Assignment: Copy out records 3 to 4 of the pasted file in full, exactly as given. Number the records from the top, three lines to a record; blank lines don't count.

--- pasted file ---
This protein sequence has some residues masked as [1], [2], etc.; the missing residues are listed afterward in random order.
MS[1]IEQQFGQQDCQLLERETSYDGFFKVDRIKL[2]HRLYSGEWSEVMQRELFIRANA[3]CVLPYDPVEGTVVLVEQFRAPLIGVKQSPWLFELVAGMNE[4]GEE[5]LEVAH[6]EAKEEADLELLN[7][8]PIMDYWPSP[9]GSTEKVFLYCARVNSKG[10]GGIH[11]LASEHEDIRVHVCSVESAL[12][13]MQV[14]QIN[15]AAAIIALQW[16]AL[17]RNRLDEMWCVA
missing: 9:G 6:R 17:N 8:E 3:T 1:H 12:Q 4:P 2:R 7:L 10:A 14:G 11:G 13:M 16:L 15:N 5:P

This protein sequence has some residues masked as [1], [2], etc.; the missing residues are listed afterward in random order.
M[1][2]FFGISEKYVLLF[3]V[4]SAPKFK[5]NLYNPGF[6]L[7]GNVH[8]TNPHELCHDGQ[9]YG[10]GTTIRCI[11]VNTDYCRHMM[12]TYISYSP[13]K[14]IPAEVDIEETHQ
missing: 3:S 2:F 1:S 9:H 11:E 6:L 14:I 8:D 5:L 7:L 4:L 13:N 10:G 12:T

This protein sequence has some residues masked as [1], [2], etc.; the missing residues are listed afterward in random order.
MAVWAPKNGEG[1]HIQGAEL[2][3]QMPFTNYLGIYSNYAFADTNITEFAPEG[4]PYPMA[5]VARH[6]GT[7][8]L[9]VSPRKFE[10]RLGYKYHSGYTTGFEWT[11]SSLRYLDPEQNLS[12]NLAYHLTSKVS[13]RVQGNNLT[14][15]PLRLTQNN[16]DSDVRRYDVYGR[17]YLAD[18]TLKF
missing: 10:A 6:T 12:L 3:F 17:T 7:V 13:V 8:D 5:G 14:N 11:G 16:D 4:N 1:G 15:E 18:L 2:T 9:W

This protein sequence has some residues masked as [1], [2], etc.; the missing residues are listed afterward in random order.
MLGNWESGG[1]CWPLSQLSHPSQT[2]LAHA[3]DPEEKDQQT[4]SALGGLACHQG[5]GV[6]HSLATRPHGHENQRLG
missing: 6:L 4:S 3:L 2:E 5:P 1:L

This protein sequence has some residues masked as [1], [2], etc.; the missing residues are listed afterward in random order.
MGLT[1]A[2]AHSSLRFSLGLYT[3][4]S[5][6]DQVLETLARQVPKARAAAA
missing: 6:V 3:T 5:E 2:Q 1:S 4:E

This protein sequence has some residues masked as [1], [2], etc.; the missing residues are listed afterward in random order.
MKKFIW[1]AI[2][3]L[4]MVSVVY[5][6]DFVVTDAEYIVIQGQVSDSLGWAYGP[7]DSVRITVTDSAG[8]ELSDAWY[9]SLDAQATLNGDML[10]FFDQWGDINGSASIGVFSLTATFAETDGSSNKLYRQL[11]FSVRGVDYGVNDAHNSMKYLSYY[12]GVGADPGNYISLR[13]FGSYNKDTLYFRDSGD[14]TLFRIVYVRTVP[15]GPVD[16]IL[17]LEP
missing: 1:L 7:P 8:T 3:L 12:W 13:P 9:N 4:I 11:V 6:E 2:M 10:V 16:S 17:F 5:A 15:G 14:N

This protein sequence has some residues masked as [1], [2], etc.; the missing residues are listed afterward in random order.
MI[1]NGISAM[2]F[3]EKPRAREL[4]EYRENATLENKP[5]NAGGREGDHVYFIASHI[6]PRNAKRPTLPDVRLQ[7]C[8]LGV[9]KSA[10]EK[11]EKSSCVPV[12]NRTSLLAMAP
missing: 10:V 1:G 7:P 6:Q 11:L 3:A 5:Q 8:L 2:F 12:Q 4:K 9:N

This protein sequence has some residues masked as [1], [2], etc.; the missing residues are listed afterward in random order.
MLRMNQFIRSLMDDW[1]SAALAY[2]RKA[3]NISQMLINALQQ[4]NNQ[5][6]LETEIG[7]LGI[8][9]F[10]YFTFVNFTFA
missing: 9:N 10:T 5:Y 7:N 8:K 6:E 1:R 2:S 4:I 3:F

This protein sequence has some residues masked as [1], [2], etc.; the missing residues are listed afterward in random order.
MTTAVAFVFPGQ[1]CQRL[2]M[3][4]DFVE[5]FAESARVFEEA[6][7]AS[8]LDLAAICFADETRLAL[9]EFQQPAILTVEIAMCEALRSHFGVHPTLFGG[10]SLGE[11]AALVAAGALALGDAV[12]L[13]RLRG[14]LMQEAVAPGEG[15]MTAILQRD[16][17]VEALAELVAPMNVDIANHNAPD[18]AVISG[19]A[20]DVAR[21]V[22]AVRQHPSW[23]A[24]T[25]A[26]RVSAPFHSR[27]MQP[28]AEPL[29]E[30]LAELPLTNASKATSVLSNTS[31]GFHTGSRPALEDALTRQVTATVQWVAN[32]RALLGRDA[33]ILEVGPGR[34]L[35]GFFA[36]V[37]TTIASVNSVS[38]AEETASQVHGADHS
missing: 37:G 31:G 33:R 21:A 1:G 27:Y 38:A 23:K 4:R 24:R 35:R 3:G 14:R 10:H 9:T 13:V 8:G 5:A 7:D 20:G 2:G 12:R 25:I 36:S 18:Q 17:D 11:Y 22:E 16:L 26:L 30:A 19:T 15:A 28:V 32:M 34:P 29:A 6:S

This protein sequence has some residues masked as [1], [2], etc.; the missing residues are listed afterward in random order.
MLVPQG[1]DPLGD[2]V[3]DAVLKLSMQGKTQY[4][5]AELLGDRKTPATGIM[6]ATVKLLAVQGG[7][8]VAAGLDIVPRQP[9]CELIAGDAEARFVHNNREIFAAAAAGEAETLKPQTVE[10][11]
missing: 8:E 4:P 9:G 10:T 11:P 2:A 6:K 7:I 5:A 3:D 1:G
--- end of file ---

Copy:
This protein sequence has some residues masked as [1], [2], etc.; the missing residues are listed afterward in random order.
MAVWAPKNGEG[1]HIQGAEL[2][3]QMPFTNYLGIYSNYAFADTNITEFAPEG[4]PYPMA[5]VARH[6]GT[7][8]L[9]VSPRKFE[10]RLGYKYHSGYTTGFEWT[11]SSLRYLDPEQNLS[12]NLAYHLTSKVS[13]RVQGNNLT[14][15]PLRLTQNN[16]DSDVRRYDVYGR[17]YLAD[18]TLKF
missing: 10:A 6:T 12:L 3:F 17:T 7:V 13:V 8:D 5:G 14:N 11:G 16:D 4:N 1:G 15:E 18:L 2:T 9:W

This protein sequence has some residues masked as [1], [2], etc.; the missing residues are listed afterward in random order.
MLGNWESGG[1]CWPLSQLSHPSQT[2]LAHA[3]DPEEKDQQT[4]SALGGLACHQG[5]GV[6]HSLATRPHGHENQRLG
missing: 6:L 4:S 3:L 2:E 5:P 1:L